Penticton’s now-defunct Super 8 motel will be converted into social housing, along with shorter-term housing with Interior Health services on site.                                Dustin Godfrey/Western News

Penticton’s now-defunct Super 8 motel will be converted into social housing, along with shorter-term housing with Interior Health services on site. Dustin Godfrey/Western News

Super 8 getting more than social housing

The 54-room motel will also house a shelter and Interior Health services

With another Penticton motel set to be converted into low-income housing, organizers are trying something a little different from the Fairhaven project at the former Bel-Air motel.

Speaking to the Western News last week, South Okanagan Similkameen Brain Injury Society executive director Linda Sankey said reworking the former Super 8 motel on Main Street into social housing will include a little more than just housing.

“It’ll be a mix. The thing with Fairhaven is every time we do one of these things in our community, we learn something from it as well,” Sankey said. “The next one will be a little different, just because of the opportunity that we’ve had to learn from our first try.”

Related: Moving forward from Highland Motel fire

Sankey wasn’t able to speak further to the project at the time, but city planner Blake Laven said beyond affordable housing, the new project at the 54-unit Super 8 motel will include a shelter and a space for Interior Health.

“People with addictions or mental health issues will have — it’ll be like the residents of the Highland, but there’ll be supports there, and 24-hour security,” Laven said. “It’s going to be a much more regulated environment.”

B.C. Housing said it wasn’t able to provide much more information on the project, but a new report before city council is calling for the rezoning of the former motel to allow the renovations and reconfigurations of the structure to meet the new needs.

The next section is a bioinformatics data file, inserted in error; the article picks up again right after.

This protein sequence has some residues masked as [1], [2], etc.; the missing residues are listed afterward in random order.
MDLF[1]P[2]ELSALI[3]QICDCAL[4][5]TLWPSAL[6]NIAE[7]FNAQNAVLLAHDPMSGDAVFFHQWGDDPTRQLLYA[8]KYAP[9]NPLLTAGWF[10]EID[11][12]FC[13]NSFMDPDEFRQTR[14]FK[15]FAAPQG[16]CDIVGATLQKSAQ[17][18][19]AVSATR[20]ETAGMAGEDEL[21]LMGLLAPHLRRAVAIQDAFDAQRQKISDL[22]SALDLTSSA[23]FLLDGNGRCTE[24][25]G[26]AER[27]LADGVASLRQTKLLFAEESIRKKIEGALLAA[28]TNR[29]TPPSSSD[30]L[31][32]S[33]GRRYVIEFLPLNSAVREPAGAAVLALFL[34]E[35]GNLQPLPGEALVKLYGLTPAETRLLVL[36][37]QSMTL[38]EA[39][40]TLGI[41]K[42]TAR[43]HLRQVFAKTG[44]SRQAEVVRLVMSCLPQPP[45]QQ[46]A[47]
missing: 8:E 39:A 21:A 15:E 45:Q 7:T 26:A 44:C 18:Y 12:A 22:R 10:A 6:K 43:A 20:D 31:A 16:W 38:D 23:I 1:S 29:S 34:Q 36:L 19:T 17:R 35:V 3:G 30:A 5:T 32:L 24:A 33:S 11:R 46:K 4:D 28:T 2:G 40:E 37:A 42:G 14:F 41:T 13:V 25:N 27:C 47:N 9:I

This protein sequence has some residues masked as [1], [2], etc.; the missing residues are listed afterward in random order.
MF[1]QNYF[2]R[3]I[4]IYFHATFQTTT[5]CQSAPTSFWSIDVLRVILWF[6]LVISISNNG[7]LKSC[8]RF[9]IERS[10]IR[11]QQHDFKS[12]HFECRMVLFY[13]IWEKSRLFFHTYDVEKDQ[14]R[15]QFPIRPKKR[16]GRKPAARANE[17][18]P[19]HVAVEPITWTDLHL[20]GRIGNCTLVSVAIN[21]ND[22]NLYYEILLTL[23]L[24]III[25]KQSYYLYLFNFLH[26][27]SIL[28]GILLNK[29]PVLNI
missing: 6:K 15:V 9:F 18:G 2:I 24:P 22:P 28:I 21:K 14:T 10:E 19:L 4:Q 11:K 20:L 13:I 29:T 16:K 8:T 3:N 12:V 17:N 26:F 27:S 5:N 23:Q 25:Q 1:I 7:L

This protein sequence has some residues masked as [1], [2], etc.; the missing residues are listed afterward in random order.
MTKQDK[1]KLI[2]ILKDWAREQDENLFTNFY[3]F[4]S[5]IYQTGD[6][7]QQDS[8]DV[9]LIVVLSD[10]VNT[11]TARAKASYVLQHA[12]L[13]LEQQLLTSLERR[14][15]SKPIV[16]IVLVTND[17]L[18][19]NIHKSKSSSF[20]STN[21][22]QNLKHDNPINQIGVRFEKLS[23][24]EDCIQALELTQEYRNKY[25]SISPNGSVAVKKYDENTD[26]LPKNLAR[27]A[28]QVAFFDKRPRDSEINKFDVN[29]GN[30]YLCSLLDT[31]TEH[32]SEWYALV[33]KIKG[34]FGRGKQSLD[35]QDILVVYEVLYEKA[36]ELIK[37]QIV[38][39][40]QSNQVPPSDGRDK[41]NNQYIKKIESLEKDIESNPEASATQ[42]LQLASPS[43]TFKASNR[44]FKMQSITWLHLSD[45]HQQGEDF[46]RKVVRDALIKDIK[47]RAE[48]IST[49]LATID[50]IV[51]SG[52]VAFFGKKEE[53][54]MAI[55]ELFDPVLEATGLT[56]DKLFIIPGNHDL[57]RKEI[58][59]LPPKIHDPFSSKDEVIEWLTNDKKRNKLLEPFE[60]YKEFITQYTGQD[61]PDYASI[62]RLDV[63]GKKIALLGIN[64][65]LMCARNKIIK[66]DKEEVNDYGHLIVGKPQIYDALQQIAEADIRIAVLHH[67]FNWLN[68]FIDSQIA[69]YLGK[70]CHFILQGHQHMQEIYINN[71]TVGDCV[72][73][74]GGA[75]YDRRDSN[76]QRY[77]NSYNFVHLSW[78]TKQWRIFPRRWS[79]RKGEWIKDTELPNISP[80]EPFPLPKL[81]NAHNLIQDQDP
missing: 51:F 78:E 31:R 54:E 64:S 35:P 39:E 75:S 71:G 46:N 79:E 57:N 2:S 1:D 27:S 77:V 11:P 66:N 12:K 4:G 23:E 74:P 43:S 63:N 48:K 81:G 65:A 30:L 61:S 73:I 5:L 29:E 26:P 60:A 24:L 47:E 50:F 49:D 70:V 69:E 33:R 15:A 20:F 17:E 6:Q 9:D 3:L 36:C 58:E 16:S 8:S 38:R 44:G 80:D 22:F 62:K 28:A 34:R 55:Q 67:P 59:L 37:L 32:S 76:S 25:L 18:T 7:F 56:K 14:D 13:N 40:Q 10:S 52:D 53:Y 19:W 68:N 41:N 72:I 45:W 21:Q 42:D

In that report, Laven notes a recently published study indicated a need for more than 200 units of non-market housing, adding that the city’s shelters are operating over capacity.

“The need for this type of facility is evident, however, the question with this type of facility is always where an appropriate location would be,” Laven’s report says. “The location selected by B.C. Housing for this project is, in staff’s consideration, a good location.”

Related: Community leaders strive to build residences for Penticton homeless

In an interview, Laven said the project is part of the 100 Homes Penticton initiative, part of the 10,000 Homes Canada initiative, a housing first strategy to provide stable living space for homeless as a first step to boost their living condition.

“It’s really been seen to work in a lot of other communities that have employed that type of housing,” Laven said.

That’s been tested, to some degree, in Penticton as well, with Fairhaven on Skaha Lake Road, where the province and city partnered to rework the motel into affordable housing units.

Sankey said Fairhaven has had some success stories already, pointing in particular to one senior who had been previously camping out in an area where a bear frequented the campsite.

“She’s had lots of support, all of the things that they needed to get their longer-term housing arranged, was put in place, and received medical care that they needed,” Sankey said. “(She) is having no difficulty with their regular, ongoing tenancy, now, and it was just a few months there at Fairhaven that made that difference.”

Laven’s report to council also notes some “growing pains” from both Fairhaven and a 2010 project at the Skaha Sunrise motel, but neither Laven nor Sankey elaborated on the lessons learned or the growing pains.

Related: Penticton motel to become affordable rental housing

However, in his report, Laven notes that the bigger property at the Super 8 lends itself to adding services on site with Interior Health, which would take some “pressure” off Fairhaven and Skaha Sunrise.

“Both properties are currently operating well, with waitlists for entry. The subject property is more ambitious than the previous two,” Laven wrote.

“The hope is that with the new project coming online, pressure at Fairhaven and Skaha Sunrise will be reduced, as the ‘high resource’ residents are better placed where they will succeed.”

If council goes along with the staff recommendation and gives the project first reading on Tuesday, the development will go to a public hearing on Aug. 15.


@dustinrgodfrey

dustin.godfrey@pentictonwesternnews.com

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